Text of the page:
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Straight from the Specialists

Raghuram Rajan and the rupee

September 12, 2013

(Any opinions expressed here are those of the author and not of Thomson Reuters)

With Raghuram Rajan taking over as the governor of the Reserve Bank of India (RBI), it’ll make for a change in the central bank’s policy perception.

His predecessor Duvvuri Subbarao used conventional methods and got no results. It is likely Rajan will opt for innovative means and his initial steps are already showing results. It’s evident that the complex problems of today demand out-of-the-box solutions.

The rupee, beaten down by inflation and tortured by the current account deficit, had become weaker over the years. It got worse when the U.S. Federal Reserve announced tapering of quantitative easing that would have reduced (if not reversed) FII investment and made it difficult to fund the current account deficit.

When the rupee crossed 60 to the dollar and showed no signs of steadying, the RBI responded with its traditional method of squeezing liquidity to check speculation. It then tried to reduce the outflow of dollars due to overseas investments by Indian companies and individuals spending abroad. The result was a further slide, taking the rupee close to life lows of 70 to the dollar. That’s conventional wisdom for you.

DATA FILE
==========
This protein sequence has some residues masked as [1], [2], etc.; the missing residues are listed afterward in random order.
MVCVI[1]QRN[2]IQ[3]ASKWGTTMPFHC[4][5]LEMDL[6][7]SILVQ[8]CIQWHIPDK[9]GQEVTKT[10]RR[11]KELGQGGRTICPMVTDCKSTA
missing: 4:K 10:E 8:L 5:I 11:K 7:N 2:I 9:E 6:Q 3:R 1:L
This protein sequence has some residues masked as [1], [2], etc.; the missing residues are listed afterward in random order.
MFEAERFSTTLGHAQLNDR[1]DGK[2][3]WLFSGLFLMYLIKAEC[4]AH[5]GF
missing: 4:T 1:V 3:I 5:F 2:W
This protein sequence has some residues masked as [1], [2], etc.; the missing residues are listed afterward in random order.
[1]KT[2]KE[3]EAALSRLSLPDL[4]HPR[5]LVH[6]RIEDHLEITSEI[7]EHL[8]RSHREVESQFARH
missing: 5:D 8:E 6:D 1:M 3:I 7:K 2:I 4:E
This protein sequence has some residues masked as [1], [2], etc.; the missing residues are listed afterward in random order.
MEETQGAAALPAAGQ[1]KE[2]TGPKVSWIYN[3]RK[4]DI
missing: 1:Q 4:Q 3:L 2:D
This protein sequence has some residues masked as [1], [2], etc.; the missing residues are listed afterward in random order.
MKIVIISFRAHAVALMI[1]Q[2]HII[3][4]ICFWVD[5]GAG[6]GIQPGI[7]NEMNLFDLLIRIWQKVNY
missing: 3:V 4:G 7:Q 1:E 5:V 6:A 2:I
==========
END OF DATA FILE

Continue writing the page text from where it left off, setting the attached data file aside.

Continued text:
Rajan wasted no time in his bid to rescue the rupee. The immediate need was to find dollars that would fund the current account deficit. He saw the potential that was left with commercial banks to borrow from the international financial market and made it attractive for them to tap it profitably. The final solution is to substantially reduce the current account deficit, if not eliminate it altogether, something which is not possible for the RBI alone to realize without government intervention.

The RBI has announced three significant measures:

- Opened a window for banks to swap fresh Foreign Currency Non-Resident (Bank) deposits which is expected to pull in at least $10 billion without affecting the interest spread by exempting them from cash reserve ratio and Statutory liquidity ratio.
- Raised the borrowing limit of banks from 50 per cent of unimpaired Tier 1 capital to 100 percent with 100 bps discount to the market swap rate. This will enhance the borrowing capacity of banks by an additional $30 billion.
-  Gave exporters and importers greater flexibility in risk management by easing forward exchange contracts.

The market response was quick and positive. The rupee and the stock market bounced back in a single day. That was the kind of push the markets required and with further measures, can be built upon to steady and strengthen the rupee.

Will the rupee harden much further? That is difficult to assess. There are too many unpredictables.  The manner and timing of quantitative easing, the duration and extent of possible military intervention in Syria, the pressure on the government’s budget from subsidies, food inflation and the general elections will all impinge on the markets for currency, commodities and stocks. In quieter conditions the rupee should crawl back to 60 against the dollar.

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